Mount Wallace residents near the Moorabool South wind farm project are worried dust thrown up from construction work has contaminated their drinking supply with potentially dangerous chemicals.
Since construction began about 12 months ago, “miles” of access roads and powerline connections have been finished, and work on the foundations for the turbines is about to begin.
Janene Skidmore lives about a kilometre from the closest turbine, and said in that time, she has noticed the dust from the huge volume of truck traffic getting worse because of the dry conditions.
This dust has found its way to her water tanks.
“When they started digging, the dust came thick and fast,” she said.
The company building the wind farm, Goldwind Australia, agreed to install a water filter, but she was surprised to find that within a month, the filter was coated in green slime.
This was a problem affecting her neighbours, some of whom she said had signed agreements with the company – she has not, she added.
Since discovering the algae, she has been asking Goldwind to monitor the contamination and replace components in the filter.
“We’ve had them for five weeks and they’re already stuffed up,” she said.
The company has also supplied Neverfail water fountains to ensure a supply of reliable and clean drinking water.
However, as Ms Skidmore and her neighbours are downstream of the Fiskville CFA training facility, she is worried the dust may be carrying PFAS particles to her drinking water, and has requested samples be tested by Moorabool Shire Council’s health officers.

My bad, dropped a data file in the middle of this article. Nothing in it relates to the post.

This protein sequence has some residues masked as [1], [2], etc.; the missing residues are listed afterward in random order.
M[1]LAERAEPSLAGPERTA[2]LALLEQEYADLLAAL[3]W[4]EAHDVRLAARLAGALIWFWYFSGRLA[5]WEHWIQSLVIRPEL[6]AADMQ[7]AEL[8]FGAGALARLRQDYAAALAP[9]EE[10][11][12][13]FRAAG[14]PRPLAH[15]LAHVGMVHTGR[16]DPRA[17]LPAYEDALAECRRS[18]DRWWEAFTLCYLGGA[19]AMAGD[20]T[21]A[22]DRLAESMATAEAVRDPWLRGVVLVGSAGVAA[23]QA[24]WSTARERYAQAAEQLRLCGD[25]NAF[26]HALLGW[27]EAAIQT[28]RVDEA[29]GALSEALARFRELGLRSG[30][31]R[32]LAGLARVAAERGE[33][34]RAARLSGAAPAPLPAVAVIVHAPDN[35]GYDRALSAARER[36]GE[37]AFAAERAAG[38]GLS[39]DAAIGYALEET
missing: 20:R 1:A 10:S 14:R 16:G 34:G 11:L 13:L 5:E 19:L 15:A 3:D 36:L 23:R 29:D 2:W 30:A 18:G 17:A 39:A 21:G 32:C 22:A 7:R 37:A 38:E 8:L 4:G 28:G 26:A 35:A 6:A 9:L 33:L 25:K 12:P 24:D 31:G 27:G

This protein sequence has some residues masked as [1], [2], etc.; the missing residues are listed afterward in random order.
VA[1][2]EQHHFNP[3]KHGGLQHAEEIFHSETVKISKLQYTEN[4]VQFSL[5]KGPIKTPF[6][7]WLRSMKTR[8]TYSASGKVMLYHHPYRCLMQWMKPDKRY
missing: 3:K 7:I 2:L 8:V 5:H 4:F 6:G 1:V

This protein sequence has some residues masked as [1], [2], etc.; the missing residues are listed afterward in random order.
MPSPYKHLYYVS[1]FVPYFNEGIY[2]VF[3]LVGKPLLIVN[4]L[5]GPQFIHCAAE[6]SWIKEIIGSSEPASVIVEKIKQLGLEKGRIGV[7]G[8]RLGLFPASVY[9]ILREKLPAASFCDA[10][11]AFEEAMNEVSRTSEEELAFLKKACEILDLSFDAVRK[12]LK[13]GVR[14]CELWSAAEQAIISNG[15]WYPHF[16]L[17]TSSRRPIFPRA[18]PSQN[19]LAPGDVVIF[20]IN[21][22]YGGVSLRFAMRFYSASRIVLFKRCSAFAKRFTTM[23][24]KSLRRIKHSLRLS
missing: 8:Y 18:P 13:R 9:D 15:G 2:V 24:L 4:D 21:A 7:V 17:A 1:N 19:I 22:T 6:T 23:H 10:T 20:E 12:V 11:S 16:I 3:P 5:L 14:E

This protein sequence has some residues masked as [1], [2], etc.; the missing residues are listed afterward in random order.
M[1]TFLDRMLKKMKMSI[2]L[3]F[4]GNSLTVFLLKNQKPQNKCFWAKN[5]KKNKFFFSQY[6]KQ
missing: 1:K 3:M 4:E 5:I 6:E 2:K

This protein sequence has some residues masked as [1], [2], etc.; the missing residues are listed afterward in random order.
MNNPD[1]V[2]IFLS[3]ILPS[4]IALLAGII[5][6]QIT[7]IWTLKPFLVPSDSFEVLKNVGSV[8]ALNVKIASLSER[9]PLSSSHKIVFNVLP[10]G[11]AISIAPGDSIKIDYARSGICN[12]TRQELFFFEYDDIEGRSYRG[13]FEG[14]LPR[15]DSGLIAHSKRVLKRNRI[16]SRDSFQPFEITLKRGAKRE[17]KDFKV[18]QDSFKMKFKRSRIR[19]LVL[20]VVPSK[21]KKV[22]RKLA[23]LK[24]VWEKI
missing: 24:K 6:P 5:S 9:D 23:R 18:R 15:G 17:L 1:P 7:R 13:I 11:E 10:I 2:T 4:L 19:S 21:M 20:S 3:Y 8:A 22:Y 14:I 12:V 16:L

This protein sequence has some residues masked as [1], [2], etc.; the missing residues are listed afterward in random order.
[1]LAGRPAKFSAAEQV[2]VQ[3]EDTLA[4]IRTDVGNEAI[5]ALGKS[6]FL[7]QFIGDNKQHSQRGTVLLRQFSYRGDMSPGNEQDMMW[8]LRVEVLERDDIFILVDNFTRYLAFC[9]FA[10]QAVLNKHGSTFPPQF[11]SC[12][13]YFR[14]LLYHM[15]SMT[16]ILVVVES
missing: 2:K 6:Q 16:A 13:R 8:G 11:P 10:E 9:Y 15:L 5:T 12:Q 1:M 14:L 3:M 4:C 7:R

PFAS, or per- or polyfluroalkyl substances, are used in a range of plastic household objects, but were also used in firefighting foam for decades.
The Environment Protection Authority Victoria has stated there is no consistent evidence that the chemical causes harm in humans, but there are worries that it could bioaccumulate in wildlife.
The contamination at Fiskville, and other locations across the state, is well known, but Ms Skidmore’s neighbour Eddie Cassar said Goldwind had not completed any testing for the substance before beginning work.
Mr Cassar said he grew more concerned after finding filthy water in his rain gauge after a downpour last year.
“I couldn’t oil my decking because it was so dusty,” he said.
A Moorabool Shire Council spokesperson confirmed it was investigating the residents’ concerns.
“Council is working with the residents and the wind farm to ascertain the veracity of these concerns,” they said.
“The results from the testing will determine if any further action is warranted.”
A Central Highlands Water spokesperson confirmed its independent testing laboratory had received samples, and the result is expected this week.
Goldwind was contacted for comment on Thursday.
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